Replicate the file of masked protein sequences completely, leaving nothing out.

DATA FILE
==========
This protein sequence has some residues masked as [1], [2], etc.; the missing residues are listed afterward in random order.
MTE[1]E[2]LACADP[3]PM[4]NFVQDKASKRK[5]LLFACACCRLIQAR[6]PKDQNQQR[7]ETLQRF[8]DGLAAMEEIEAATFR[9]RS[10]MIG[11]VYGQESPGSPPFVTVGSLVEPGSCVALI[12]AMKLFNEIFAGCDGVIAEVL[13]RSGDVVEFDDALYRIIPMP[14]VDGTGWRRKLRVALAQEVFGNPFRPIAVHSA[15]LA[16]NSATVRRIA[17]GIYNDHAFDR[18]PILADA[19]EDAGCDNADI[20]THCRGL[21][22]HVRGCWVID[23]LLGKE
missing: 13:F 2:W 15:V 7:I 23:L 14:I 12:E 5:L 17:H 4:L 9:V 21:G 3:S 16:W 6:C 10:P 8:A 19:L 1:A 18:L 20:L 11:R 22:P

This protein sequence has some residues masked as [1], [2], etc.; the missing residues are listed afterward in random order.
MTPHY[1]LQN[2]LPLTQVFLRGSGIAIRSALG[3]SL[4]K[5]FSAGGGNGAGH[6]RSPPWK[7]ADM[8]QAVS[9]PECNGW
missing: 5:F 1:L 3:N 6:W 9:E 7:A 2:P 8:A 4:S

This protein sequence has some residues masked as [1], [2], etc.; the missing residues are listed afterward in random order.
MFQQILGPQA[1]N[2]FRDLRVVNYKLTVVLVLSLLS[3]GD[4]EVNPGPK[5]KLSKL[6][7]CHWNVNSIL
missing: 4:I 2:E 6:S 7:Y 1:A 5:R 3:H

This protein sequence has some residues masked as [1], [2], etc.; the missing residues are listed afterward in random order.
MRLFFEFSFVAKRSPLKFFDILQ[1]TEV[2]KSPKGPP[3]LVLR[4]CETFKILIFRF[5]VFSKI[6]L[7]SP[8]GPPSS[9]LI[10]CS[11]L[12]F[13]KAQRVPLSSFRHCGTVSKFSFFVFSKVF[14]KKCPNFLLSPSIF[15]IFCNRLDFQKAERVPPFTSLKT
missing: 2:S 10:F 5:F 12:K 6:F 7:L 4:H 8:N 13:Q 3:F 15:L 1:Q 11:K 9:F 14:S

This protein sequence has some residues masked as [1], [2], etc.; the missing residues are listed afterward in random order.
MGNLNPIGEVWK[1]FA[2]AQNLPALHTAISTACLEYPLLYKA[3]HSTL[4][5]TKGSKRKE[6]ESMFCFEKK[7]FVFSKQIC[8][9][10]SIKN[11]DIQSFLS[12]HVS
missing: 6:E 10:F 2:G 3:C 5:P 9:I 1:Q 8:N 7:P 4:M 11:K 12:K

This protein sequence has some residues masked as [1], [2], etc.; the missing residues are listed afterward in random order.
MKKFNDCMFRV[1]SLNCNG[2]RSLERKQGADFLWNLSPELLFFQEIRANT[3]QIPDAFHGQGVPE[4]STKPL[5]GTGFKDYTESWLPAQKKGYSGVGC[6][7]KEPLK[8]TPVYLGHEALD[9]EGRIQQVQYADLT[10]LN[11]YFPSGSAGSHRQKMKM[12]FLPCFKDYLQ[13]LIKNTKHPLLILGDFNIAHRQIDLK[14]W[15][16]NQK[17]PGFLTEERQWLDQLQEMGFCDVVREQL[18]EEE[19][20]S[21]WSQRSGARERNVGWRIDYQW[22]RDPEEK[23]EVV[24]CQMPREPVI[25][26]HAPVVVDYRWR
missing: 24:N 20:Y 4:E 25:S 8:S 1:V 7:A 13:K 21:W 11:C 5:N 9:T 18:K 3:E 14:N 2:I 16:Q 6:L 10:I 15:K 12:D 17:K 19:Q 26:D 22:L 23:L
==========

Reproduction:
This protein sequence has some residues masked as [1], [2], etc.; the missing residues are listed afterward in random order.
MTE[1]E[2]LACADP[3]PM[4]NFVQDKASKRK[5]LLFACACCRLIQAR[6]PKDQNQQR[7]ETLQRF[8]DGLAAMEEIEAATFR[9]RS[10]MIG[11]VYGQESPGSPPFVTVGSLVEPGSCVALI[12]AMKLFNEIFAGCDGVIAEVL[13]RSGDVVEFDDALYRIIPMP[14]VDGTGWRRKLRVALAQEVFGNPFRPIAVHSA[15]LA[16]NSATVRRIA[17]GIYNDHAFDR[18]PILADA[19]EDAGCDNADI[20]THCRGL[21][22]HVRGCWVID[23]LLGKE
missing: 13:F 2:W 15:V 7:I 23:L 14:I 12:E 5:L 17:H 4:L 9:V 21:G 3:S 16:W 6:C 10:P 8:A 19:L 1:A 18:L 20:L 11:R 22:P

This protein sequence has some residues masked as [1], [2], etc.; the missing residues are listed afterward in random order.
MTPHY[1]LQN[2]LPLTQVFLRGSGIAIRSALG[3]SL[4]K[5]FSAGGGNGAGH[6]RSPPWK[7]ADM[8]QAVS[9]PECNGW
missing: 5:F 1:L 3:N 6:W 9:E 7:A 2:P 8:A 4:S

This protein sequence has some residues masked as [1], [2], etc.; the missing residues are listed afterward in random order.
MFQQILGPQA[1]N[2]FRDLRVVNYKLTVVLVLSLLS[3]GD[4]EVNPGPK[5]KLSKL[6][7]CHWNVNSIL
missing: 4:I 2:E 6:S 7:Y 1:A 5:R 3:H

This protein sequence has some residues masked as [1], [2], etc.; the missing residues are listed afterward in random order.
MRLFFEFSFVAKRSPLKFFDILQ[1]TEV[2]KSPKGPP[3]LVLR[4]CETFKILIFRF[5]VFSKI[6]L[7]SP[8]GPPSS[9]LI[10]CS[11]L[12]F[13]KAQRVPLSSFRHCGTVSKFSFFVFSKVF[14]KKCPNFLLSPSIF[15]IFCNRLDFQKAERVPPFTSLKT
missing: 2:S 10:F 5:F 12:K 6:F 7:L 4:H 8:N 13:Q 3:F 15:L 1:Q 11:K 9:F 14:S

This protein sequence has some residues masked as [1], [2], etc.; the missing residues are listed afterward in random order.
MGNLNPIGEVWK[1]FA[2]AQNLPALHTAISTACLEYPLLYKA[3]HSTL[4][5]TKGSKRKE[6]ESMFCFEKK[7]FVFSKQIC[8][9][10]SIKN[11]DIQSFLS[12]HVS
missing: 6:E 10:F 2:G 3:C 5:P 9:I 1:Q 8:N 7:P 4:M 11:K 12:K

This protein sequence has some residues masked as [1], [2], etc.; the missing residues are listed afterward in random order.
MKKFNDCMFRV[1]SLNCNG[2]RSLERKQGADFLWNLSPELLFFQEIRANT[3]QIPDAFHGQGVPE[4]STKPL[5]GTGFKDYTESWLPAQKKGYSGVGC[6][7]KEPLK[8]TPVYLGHEALD[9]EGRIQQVQYADLT[10]LN[11]YFPSGSAGSHRQKMKM[12]FLPCFKDYLQ[13]LIKNTKHPLLILGDFNIAHRQIDLK[14]W[15][16]NQK[17]PGFLTEERQWLDQLQEMGFCDVVREQL[18]EEE[19][20]S[21]WSQRSGARERNVGWRIDYQW[22]RDPEEK[23]EVV[24]CQMPREPVI[25][26]HAPVVVDYRWR
missing: 24:N 20:Y 4:E 25:S 8:S 1:V 7:A 13:K 21:W 11:C 5:N 9:T 18:K 3:E 14:N 2:I 16:Q 6:L 10:I 15:K 12:D 17:K 19:Q 26:D 22:L 23:L